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The $23 billion toy industry heads into its biggest product showcase amid chaos in the toy store.

Most toy marketers racked up strong holiday sales as families stuck closer to home post-Sept. 11 and parents spent heavily on toys despite the anemic economy. But the industry goes into the American International Toy Fair Feb. 10-14 facing a bankruptcy filing by Kmart Corp. and hard times for Toys `R' Us, which together account for almost a quarter of industry sales.

"With Kmart closing stores and the bad debt [concerns], there are still some issues that will hurt toy sales in the first half of the year," said Hayley Kissel, analyst at Merrill Lynch. Mattel, the world's largest toy company, said it recorded fourth-quarter pretax bad debt expense of $22.1 million "related to the write-down of receivables as a result of Kmart Corp.'s bankruptcy filing."

But Ms. Kissel said, "It's fortunate for toys that [the retail turmoil] is happening in the first half of the year" rather than during the peak holiday sales period.

Toys "R" Us-whose share of toy sales grew to 16.5% in 2000 from 15.6% in 1999, according to the NPD Toy Market Index-lost money for the past three quarters and recently said it would shutter 64 underperforming stores-including 27 toy stores. Kmart controlled 7.4% of toy-market sales in 2000, up from 7.2% in 1999. Retail goliath Wal-Mart Stores, meanwhile, became even more powerful for toymakers, with 19% of industry sales, up from 17.4%.

To insulate themselves from the turmoil, toy marketers are proceeding carefully with new licensed lines. Many for holiday 2002 are based on hit TV shows like "Dora the Explorer" and "Blues Clues" on Viacom's Nickelodeon, and Sesame Street's Elmo character.

They're also expecting more momentum from toys based on AOL Time Warner-owned Warner Bros.' "Harry Potter and the Sorcerer's Stone," Walt Disney Co.'s and Pixar's "Monsters, Inc.," Viacom-owned Paramount Pictures' "Jimmy Neutron Boy Genius" and AOL Time Warner-owned New Line Cinema's "Lord of the Rings: The Fellowship of the Rings."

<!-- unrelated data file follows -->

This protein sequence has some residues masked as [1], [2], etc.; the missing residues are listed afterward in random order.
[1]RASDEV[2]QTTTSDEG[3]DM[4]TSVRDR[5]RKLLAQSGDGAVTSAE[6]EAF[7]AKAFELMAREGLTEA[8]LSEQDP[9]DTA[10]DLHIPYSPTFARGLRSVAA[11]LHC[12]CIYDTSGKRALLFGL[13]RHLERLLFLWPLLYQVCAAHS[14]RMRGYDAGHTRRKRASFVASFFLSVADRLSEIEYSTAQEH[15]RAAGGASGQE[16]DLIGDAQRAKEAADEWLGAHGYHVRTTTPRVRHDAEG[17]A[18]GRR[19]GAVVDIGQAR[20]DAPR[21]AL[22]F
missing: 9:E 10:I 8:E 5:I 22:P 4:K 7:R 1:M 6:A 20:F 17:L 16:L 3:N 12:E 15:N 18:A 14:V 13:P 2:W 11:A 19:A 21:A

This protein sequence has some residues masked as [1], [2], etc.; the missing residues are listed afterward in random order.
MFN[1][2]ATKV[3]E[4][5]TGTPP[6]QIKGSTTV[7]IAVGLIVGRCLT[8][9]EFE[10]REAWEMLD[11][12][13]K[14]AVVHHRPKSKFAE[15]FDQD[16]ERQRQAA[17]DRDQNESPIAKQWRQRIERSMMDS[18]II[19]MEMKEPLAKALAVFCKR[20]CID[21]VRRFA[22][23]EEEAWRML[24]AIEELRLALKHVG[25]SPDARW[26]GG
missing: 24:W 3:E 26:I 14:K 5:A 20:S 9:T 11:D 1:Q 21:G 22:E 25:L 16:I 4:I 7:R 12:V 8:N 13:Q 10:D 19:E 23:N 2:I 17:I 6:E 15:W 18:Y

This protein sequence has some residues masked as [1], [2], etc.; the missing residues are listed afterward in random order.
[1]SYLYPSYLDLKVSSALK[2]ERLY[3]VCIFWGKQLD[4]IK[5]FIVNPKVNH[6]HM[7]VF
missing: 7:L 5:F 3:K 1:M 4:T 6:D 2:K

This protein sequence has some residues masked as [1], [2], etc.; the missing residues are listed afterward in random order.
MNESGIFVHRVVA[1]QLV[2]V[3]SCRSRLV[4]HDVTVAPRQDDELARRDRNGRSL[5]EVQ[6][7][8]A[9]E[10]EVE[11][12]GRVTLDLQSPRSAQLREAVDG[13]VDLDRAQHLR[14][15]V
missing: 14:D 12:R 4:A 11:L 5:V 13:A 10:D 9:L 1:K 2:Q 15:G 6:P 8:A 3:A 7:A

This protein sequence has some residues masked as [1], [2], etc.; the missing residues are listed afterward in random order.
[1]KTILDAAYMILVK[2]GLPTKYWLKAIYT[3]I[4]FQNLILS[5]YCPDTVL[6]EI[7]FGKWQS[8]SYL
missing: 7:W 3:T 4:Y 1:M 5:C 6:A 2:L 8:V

But there is a danger in becoming over-reliant on a small group of entertainment licenses. "It's a case of trying not to oversaturate the market," said Chris Cox, securities analyst at Goldman Sachs. "For the people that own the licenses, the challenge is not to divide the pie too finely."

Mattel reported 2001 sales of $4.8 billion, up 3%, on net income of $298.9 million; global ad spending declined 3% to $661 million.

"Conservatism is setting the tone for how much [toy vendors] manufacture," Mr. Cox said. "Full-year `Harry Potter' sales for Mattel were $160 million. That isn't that much. ... The name of the game recently has been keeping inventories as clean as possible." He expects Mattel's sales for "Harry Potter" toys in 2002 to be flat to slightly up.

Mattel rakes in 25% of sales from Wal-Mart, 22% from Toys "R" Us and 10% from Target Stores, according to a recent report from Morgan Stanley analyst Brian McGough.

As for Hasbro, Ms. Kissel projects its 2001 licensed toy sales from "Monsters, Inc." will come in at $75 million. Hasbro is also ramping up plans for a full toy line based on Fox/Lucasfilms' "Star Wars Episode II," set for a May release. Hasbro executives declined to comment, citing a quiet period until the company releases earnings Feb. 7.

Compounding toymakers' challenges is a worrisome trend they say has been around for the last few years-the kids are "getting older younger phenomenon," according to Jerry Perez, exec VP-marketing and design for Mattel's Fisher-Price. "Kids are leaving the traditional toy industry earlier than they ever have," he said, making it a challenge for marketers to come up with compelling products.

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